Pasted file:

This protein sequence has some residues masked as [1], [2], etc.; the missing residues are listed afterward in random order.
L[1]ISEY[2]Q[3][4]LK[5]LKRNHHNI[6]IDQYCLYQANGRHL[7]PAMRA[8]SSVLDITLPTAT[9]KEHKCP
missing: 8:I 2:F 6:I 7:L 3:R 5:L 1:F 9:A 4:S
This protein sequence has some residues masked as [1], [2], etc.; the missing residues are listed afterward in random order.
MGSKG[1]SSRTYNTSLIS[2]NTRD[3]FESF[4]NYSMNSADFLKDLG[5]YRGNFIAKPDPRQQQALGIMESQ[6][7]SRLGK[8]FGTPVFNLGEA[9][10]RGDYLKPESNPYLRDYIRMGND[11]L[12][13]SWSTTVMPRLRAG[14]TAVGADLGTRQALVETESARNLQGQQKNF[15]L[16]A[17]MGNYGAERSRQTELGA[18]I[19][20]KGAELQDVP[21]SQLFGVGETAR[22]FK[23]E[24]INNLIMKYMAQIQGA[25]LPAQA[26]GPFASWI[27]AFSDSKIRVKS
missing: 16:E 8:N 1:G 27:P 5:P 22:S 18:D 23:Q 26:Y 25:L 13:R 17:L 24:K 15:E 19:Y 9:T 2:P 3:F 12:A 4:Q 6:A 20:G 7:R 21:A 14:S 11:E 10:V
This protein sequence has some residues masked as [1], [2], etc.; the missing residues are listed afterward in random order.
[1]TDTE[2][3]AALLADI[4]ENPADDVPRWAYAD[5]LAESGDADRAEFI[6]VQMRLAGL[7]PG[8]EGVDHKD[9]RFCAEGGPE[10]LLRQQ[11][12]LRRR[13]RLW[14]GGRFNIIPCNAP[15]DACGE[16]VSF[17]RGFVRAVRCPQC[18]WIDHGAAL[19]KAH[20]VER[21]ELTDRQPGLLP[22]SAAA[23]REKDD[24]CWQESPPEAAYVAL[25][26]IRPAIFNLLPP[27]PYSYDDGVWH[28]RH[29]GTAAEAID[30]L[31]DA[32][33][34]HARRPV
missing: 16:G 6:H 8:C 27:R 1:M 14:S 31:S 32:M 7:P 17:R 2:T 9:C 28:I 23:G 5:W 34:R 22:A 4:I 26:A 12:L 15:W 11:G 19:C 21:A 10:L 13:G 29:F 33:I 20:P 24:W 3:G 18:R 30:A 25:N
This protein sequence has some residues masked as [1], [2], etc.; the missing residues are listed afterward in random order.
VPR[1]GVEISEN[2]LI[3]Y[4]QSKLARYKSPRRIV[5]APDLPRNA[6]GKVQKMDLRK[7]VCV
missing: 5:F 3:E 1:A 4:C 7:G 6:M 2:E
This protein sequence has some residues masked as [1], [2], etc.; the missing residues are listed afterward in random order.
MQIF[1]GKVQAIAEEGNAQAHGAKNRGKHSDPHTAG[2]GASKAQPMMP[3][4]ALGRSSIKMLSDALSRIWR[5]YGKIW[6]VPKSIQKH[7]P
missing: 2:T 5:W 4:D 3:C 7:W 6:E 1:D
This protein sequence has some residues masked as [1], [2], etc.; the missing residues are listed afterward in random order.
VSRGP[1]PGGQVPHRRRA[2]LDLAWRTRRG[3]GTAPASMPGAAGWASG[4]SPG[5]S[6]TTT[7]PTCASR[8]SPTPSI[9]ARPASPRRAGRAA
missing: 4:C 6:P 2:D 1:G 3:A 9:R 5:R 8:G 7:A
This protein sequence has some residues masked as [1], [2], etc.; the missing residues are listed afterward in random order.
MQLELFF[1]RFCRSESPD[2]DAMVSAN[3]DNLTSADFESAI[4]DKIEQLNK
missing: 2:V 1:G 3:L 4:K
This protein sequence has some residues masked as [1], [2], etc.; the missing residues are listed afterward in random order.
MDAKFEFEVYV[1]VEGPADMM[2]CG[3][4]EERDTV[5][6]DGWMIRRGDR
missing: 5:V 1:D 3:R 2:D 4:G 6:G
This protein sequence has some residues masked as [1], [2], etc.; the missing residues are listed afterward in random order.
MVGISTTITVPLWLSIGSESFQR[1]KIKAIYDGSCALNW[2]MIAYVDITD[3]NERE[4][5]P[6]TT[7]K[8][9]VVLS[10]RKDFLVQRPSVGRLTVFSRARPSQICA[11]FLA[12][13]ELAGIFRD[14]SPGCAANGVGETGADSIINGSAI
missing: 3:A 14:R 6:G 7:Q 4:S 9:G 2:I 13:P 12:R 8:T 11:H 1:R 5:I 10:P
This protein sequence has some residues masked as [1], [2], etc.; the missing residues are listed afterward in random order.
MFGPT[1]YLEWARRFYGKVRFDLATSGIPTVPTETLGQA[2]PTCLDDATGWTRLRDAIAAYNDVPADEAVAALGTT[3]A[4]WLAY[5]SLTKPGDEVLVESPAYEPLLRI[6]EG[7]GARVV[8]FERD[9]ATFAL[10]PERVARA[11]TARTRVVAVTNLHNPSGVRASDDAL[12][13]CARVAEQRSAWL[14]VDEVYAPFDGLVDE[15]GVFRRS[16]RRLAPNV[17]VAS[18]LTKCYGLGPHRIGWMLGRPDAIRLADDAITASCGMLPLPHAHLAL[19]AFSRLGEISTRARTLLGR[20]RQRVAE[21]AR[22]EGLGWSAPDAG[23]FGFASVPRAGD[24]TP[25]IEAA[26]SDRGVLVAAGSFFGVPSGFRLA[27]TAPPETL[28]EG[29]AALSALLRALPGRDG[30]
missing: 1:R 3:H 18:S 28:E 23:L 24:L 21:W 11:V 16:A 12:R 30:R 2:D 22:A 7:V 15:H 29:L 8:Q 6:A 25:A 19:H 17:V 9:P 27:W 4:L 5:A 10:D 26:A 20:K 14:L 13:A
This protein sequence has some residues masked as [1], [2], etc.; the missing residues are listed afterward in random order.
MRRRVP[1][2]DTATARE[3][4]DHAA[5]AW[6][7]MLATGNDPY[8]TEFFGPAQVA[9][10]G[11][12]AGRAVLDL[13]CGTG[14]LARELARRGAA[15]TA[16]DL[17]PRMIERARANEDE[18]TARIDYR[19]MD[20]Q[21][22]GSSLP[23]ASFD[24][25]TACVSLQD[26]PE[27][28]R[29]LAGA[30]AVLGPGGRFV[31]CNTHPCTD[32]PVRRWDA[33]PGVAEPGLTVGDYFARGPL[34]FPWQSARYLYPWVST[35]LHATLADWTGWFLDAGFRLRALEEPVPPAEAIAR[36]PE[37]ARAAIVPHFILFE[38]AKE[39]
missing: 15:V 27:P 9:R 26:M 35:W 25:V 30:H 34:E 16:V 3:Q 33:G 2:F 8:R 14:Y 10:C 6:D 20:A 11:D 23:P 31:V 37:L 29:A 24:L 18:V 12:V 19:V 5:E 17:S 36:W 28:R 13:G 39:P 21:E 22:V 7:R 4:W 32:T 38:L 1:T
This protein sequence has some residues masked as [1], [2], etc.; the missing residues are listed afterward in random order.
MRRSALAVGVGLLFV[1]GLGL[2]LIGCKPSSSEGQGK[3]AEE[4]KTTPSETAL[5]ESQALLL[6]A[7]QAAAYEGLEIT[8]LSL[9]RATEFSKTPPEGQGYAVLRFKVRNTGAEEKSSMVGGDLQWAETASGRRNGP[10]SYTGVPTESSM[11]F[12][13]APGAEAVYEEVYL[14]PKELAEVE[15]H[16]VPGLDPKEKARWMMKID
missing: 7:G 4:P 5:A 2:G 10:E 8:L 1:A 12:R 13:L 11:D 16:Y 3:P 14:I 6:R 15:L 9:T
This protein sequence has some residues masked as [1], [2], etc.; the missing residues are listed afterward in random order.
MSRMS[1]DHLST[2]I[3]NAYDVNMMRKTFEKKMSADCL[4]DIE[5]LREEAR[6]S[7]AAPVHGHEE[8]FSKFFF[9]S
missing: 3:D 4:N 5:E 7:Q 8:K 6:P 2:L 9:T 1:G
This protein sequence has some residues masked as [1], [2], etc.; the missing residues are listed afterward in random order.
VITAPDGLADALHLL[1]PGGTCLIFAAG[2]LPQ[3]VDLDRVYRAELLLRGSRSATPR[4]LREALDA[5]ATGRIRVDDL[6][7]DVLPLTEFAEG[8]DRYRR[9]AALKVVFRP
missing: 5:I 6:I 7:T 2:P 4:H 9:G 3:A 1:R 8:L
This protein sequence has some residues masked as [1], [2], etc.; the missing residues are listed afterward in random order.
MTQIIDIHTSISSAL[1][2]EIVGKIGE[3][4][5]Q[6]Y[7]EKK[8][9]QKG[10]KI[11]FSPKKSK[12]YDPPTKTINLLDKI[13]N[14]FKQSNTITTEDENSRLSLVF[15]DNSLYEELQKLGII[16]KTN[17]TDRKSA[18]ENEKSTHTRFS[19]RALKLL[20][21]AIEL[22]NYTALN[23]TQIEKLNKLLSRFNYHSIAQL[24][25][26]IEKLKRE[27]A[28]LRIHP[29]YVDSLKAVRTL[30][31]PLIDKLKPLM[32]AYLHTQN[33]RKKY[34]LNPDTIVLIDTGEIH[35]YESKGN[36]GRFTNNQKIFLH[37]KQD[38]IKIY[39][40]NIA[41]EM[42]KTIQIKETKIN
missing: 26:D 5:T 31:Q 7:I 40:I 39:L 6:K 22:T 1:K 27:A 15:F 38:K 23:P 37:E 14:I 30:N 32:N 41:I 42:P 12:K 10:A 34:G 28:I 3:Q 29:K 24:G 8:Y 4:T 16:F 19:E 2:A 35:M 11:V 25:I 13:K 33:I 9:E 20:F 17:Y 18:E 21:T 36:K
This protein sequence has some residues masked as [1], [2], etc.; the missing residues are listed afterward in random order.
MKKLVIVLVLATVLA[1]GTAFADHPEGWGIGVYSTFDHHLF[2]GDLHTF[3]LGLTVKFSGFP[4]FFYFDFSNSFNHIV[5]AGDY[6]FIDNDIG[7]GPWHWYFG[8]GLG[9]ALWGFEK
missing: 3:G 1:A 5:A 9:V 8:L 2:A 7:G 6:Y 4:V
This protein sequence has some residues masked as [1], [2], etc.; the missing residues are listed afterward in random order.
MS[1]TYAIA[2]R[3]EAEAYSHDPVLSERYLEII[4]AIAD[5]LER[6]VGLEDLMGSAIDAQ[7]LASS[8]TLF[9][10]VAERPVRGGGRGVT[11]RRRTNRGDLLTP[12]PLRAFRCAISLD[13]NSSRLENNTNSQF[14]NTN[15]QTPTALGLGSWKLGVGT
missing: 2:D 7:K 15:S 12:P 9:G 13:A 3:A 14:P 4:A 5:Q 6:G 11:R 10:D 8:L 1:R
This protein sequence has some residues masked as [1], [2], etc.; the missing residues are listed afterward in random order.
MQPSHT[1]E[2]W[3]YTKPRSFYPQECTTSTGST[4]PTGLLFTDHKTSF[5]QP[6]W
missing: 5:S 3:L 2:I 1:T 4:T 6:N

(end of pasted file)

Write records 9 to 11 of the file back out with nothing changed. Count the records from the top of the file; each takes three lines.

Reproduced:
This protein sequence has some residues masked as [1], [2], etc.; the missing residues are listed afterward in random order.
MVGISTTITVPLWLSIGSESFQR[1]KIKAIYDGSCALNW[2]MIAYVDITD[3]NERE[4][5]P[6]TT[7]K[8][9]VVLS[10]RKDFLVQRPSVGRLTVFSRARPSQICA[11]FLA[12][13]ELAGIFRD[14]SPGCAANGVGETGADSIINGSAI
missing: 3:A 14:R 6:G 7:Q 4:S 9:G 2:I 13:P 12:R 8:T 11:H 1:R 5:I 10:P
This protein sequence has some residues masked as [1], [2], etc.; the missing residues are listed afterward in random order.
MFGPT[1]YLEWARRFYGKVRFDLATSGIPTVPTETLGQA[2]PTCLDDATGWTRLRDAIAAYNDVPADEAVAALGTT[3]A[4]WLAY[5]SLTKPGDEVLVESPAYEPLLRI[6]EG[7]GARVV[8]FERD[9]ATFAL[10]PERVARA[11]TARTRVVAVTNLHNPSGVRASDDAL[12][13]CARVAEQRSAWL[14]VDEVYAPFDGLVDE[15]GVFRRS[16]RRLAPNV[17]VAS[18]LTKCYGLGPHRIGWMLGRPDAIRLADDAITASCGMLPLPHAHLAL[19]AFSRLGEISTRARTLLGR[20]RQRVAE[21]AR[22]EGLGWSAPDAG[23]FGFASVPRAGD[24]TP[25]IEAA[26]SDRGVLVAAGSFFGVPSGFRLA[27]TAPPETL[28]EG[29]AALSALLRALPGRDG[30]
missing: 1:R 3:H 18:S 28:E 23:L 24:L 21:W 11:V 16:A 12:R 30:R 2:D 22:A 7:V 15:H 29:L 8:Q 6:A 25:A 19:H 17:V 9:P 27:W 4:L 5:A 10:D 26:A 20:K 14:L 13:A
This protein sequence has some residues masked as [1], [2], etc.; the missing residues are listed afterward in random order.
MRRRVP[1][2]DTATARE[3][4]DHAA[5]AW[6][7]MLATGNDPY[8]TEFFGPAQVA[9][10]G[11][12]AGRAVLDL[13]CGTG[14]LARELARRGAA[15]TA[16]DL[17]PRMIERARANEDE[18]TARIDYR[19]MD[20]Q[21][22]GSSLP[23]ASFD[24][25]TACVSLQD[26]PE[27][28]R[29]LAGA[30]AVLGPGGRFV[31]CNTHPCTD[32]PVRRWDA[33]PGVAEPGLTVGDYFARGPL[34]FPWQSARYLYPWVST[35]LHATLADWTGWFLDAGFRLRALEEPVPPAEAIAR[36]PE[37]ARAAIVPHFILFE[38]AKE[39]
missing: 15:V 27:P 9:R 26:M 35:W 25:V 30:H 34:E 16:V 3:Q 33:G 2:F 8:R 14:Y 10:C 6:D 20:A 11:D 23:P 31:V 37:L 29:A 24:L 18:V 12:V 19:V 5:E 17:S 36:W 28:R 13:G 39:P 21:E 22:V 7:R 4:W 32:T 38:L 1:T